SURFSIDE, Fla. – Rabbi Areyh Citron stared out on what used to be the Champlain Towers South. On Monday, he learned his congregant Tzvi Ainsworth, 68, was identified as one of the dead as well as Tzvi’s wife, Ingrid, 66. “What rabbis and clergy have to do in these situations, what I find, is to just be there for the family,” Citron of the Surfside Minyan said.
Now 12 days after the collapse and demolition of the building on Sunday night, there’s a feeling of loss and emptiness. “We have to realize that God’s ways are mysterious. There is really no answer for this now,” Cintron said.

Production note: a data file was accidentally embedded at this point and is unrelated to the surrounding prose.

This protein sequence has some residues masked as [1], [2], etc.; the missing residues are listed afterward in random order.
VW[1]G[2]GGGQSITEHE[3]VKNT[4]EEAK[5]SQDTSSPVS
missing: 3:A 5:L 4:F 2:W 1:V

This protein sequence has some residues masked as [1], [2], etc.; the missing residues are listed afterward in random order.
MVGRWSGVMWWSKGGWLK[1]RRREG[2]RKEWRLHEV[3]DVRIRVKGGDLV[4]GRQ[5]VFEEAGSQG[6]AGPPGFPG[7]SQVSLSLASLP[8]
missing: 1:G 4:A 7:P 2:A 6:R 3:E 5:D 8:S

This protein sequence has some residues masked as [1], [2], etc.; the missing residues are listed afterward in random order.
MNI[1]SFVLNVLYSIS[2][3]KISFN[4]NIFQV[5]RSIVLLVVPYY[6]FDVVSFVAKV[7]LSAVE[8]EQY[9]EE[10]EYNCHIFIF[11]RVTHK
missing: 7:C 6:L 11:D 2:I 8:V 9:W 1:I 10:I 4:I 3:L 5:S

At Citron’s small synagogue in Surfside, Ainsworth prayed on a weekly basis along with Dr. Brad Cohen who is among the missing, according to Citron.
Despite the loss, Citron said he and his congregants are resilient.
“Jewish people got up from the ashes, they rebuilt, they rebuilt their families , their community and, in the bigger picture, we find God,” he said.
Citron advised, however, that Jewish law has specific protocol for burials. “The soul, according to Jewish law, doesn’t find rest until after the body is buried. It doesn’t go to its eternal place in heaven; it kind of hovers around the body,” he said.
A community rocked by the initial shock of tragedy is now bracing for the gut wrenching days ahead. Citron said he has cleared his calendar with the expectation that there will be many funerals and burials in the days ahead.
Also, Vista Memorial Gardens Cemetery in Miami Lakes announced Monday that it is donating 100 plots free of charge for any victims who may be in need.